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Evers Says Protests Are A 'Watershed Moment'; Doctors Warn Protesters Of COVID-19

Chuck Quirmbach
Demonstrations about the death of George Floyd contunued Thursday night, including on North Avenue in Wauwatosa.

Wisconsin Gov. Tony Evers calls the protests over the death of George Floyd in Minnesota a "watershed moment for the nation" and urges the Republican-controlled state Legislature to pass a bill limiting police use of force. Evers also wants other steps taken to address racial disparities in Wisconsin.

Meanwhile, state health officials are concerned about the protests and COVID-19.

Evers has been seeking GOP support for legislation introduced a few months ago by his fellow Democrats. The measure would make law enforcement agencies ensure their use-of-force policies stress the importance of preserving the life of all individuals and that deadly force should only be used “as the last resort."

The governor also says the state and local governments need to deal with higher unemployment and infant mortality rates among African Americans, and lower household income and homeownership rates. Evers  says now's  the time.

"This is a watershed moment for our nation. One that requires everybody willing to come together,” Evers said Thursday, during a web briefing for reporters.

Credit Chuck Quirmbach
This drawing on a boarded-up window in downtown Madison Wednesday appears to depict the "hands-up, don't shoot" message of protesters.

Evers says he's even trying to arrange a conversation with Republican legislative leaders — Assembly Speaker Robin Vos and State Senate Majority Leader Scott Fitzgerald — to see if it's possible to act on the use of force bill soon, and not wait until state lawmakers reconvene in January.

"We have an opportunity now to fix some wrongs that have been longstanding for decades. The people of Wisconsin have a great interest in having us do that, and we have a bill out there that will deal with one small, but important, issue about use of force,” Evers said.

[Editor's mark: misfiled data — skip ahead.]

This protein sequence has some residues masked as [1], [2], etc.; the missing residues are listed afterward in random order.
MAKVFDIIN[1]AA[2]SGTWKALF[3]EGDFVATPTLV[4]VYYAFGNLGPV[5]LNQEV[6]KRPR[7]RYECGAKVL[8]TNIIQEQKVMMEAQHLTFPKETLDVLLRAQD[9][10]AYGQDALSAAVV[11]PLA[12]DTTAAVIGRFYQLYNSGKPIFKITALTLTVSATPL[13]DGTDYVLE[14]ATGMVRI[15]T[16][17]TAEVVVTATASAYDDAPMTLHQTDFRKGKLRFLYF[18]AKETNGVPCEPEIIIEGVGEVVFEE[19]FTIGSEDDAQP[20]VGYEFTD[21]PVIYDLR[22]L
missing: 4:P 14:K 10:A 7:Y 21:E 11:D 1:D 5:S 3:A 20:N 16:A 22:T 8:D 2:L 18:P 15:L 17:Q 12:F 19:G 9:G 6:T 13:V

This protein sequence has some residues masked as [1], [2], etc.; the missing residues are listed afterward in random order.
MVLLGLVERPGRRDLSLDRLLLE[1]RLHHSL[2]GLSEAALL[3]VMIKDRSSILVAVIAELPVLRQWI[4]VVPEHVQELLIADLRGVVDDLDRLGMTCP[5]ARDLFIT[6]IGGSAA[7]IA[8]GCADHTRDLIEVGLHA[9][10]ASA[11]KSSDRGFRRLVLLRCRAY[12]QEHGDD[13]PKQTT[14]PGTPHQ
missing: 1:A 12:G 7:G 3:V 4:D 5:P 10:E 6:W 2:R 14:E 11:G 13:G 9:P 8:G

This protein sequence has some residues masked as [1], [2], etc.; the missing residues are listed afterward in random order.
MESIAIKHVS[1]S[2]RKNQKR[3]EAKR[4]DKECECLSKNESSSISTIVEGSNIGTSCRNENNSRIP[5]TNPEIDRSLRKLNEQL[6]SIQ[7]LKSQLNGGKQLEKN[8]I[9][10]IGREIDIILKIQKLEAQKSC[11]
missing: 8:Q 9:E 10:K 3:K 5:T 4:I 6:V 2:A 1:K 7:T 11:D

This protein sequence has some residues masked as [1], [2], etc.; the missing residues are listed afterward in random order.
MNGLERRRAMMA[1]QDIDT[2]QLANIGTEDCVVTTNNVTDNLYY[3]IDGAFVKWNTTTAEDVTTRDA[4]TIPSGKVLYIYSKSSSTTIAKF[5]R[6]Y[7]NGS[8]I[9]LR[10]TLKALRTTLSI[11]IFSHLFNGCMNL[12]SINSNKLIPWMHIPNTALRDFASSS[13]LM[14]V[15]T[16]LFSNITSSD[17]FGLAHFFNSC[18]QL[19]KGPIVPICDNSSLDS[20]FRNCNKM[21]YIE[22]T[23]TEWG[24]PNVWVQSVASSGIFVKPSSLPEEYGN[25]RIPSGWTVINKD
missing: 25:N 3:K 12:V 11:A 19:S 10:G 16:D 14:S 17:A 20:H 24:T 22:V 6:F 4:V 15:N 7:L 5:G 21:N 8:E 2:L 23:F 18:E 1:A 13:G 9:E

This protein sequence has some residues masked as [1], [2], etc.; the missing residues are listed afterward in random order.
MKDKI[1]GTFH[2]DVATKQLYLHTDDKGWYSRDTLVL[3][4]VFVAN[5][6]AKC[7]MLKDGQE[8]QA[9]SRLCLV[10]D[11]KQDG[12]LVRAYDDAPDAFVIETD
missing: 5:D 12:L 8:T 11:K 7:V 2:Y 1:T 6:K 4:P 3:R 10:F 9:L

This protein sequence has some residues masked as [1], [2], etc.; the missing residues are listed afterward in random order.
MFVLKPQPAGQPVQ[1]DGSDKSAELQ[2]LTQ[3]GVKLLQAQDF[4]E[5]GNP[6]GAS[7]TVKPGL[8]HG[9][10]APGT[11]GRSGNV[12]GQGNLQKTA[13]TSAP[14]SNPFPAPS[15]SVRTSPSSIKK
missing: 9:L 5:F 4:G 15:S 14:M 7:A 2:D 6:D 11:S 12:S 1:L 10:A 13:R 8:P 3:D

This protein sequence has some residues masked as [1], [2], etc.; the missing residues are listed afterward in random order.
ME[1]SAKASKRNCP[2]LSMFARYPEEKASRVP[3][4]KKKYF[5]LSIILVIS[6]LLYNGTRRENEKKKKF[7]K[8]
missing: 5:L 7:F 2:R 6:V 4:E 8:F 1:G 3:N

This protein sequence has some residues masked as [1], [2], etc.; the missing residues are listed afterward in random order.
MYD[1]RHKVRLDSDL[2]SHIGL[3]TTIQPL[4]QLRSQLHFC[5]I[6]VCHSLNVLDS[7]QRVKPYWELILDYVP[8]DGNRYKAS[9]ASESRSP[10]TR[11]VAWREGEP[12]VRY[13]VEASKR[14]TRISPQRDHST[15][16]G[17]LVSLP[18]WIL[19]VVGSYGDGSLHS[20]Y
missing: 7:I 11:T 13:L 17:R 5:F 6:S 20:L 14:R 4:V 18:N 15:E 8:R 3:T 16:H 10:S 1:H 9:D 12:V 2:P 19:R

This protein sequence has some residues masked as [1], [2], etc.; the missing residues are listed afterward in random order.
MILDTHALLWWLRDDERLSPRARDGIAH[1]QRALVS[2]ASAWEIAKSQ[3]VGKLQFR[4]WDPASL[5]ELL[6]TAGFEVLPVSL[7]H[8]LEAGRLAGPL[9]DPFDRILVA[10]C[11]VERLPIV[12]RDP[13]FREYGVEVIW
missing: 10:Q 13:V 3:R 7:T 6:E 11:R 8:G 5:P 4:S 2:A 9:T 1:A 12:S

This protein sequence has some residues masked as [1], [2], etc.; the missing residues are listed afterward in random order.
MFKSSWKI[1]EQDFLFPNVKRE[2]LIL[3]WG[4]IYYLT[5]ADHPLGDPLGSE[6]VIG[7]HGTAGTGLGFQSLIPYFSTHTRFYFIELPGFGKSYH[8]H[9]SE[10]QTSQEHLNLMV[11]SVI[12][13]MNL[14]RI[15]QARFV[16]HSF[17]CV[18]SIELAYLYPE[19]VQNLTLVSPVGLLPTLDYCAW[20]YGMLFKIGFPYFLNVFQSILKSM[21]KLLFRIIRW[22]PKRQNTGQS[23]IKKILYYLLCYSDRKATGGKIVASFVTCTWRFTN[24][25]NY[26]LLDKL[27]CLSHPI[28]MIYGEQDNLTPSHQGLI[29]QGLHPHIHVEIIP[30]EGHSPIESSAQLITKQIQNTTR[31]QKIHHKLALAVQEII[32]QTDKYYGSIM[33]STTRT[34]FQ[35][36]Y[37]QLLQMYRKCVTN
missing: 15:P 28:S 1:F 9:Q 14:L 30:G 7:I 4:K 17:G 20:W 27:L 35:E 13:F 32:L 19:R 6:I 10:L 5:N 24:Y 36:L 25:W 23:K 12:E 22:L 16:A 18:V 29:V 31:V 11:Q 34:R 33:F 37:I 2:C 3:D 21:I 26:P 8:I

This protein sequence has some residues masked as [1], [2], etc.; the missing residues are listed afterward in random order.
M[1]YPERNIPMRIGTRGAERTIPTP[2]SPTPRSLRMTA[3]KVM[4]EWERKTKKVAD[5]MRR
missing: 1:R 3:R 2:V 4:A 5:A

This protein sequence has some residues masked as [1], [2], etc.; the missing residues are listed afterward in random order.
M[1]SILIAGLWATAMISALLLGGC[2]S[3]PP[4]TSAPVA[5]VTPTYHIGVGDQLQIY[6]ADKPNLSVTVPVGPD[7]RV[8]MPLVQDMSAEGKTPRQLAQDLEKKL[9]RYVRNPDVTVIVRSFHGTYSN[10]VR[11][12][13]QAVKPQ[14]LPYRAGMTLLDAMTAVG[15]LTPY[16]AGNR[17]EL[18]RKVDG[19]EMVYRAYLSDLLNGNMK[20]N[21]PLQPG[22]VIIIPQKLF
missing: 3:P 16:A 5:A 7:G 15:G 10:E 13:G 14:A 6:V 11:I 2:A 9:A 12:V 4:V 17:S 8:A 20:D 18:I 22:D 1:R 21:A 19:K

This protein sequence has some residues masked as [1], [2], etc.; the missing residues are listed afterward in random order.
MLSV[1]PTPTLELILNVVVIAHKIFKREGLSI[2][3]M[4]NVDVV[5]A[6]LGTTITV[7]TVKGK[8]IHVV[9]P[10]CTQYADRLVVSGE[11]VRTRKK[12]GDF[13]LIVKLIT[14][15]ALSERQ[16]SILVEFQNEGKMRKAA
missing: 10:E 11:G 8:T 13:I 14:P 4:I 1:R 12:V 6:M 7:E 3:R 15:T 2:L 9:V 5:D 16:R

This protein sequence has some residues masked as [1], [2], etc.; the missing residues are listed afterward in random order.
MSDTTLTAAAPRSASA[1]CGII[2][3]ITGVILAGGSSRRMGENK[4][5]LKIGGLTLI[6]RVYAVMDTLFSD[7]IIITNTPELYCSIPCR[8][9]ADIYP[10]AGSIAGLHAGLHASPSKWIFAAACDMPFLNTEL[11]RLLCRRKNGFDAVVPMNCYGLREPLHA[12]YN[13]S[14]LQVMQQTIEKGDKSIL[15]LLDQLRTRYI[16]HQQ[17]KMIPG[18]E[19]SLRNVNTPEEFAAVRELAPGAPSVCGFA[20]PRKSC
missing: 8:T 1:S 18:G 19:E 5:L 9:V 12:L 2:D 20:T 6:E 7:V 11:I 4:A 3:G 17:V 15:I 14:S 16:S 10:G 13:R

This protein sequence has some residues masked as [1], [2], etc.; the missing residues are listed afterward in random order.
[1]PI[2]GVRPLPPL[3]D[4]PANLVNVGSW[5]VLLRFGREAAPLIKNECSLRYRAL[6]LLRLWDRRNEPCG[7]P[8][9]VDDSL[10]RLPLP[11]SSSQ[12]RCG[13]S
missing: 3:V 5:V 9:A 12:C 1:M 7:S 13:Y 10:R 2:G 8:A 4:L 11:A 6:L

Evers says he realizes it's an election year, but he contends he and the legislature can still accomplish things.

Vos and Fitzgerald did not reply to WUWM’s request for comment.

Earlier this week, Vos told the Milwaukee Journal Sentinel that he's always open to more discussions to see if the two sides can find bipartisan consensus. But he maintains the police use of force is rare.

Credit Chuck Quirmbach
At this vigil in downtown Madison Wednesday evening, some protesters did not wear masks or stay 6 feet apart.

Meanwhile, the protests over the death of George Floyd and other African Americans in police custody continue. Dr. Ryan Westergaard, with the Wisconsin Department of Health Services, recommends ways for marchers to reduce the risk of COVID-19

"Our response now is to keep everybody safe proactively, which is to give good information on how to keep themselves safe. Things we've said all along, which is wearing masks in public and keeping physical distance," he said.

As the protests continued in the Milwaukee area Thursday night, many people took part without a mask.  But a woman, who gave her name as Nancy, did have on a face covering and she kept her distance as she watched a demonstration in Wauwatosa.

"I don't want to be close to a bunch of people because I'm 63 and I'm worried about [COVID-19], " Nancy told WUWM.

On Milwaukee's south side, Kathryn Brostowitz told WUWM's Teran Powell that she has marched but has also taken COVID-19 seriously.

"[The disease] kind of adds to the mood. It was very clear we should not be out there. But we also should be out there for other reasons,” Brostowitz said, referring to her interest in social justice.

Westergaard says  it will be a while before contact tracers will be able to determine if any new positive cases of COVID -19 involves people who perhaps were infected at the demonstrations.  

He warns that Wisconsin is not done with the coronavirus.

"We are by no means out of the woods. We're pleased the numbers are not higher than they are. But they're at a level where we have to understand where these hot spots are,” Westergaard told reporters. He remains particularly worried about a few communities and "congregate" living situations, like jails and nursing homes. 

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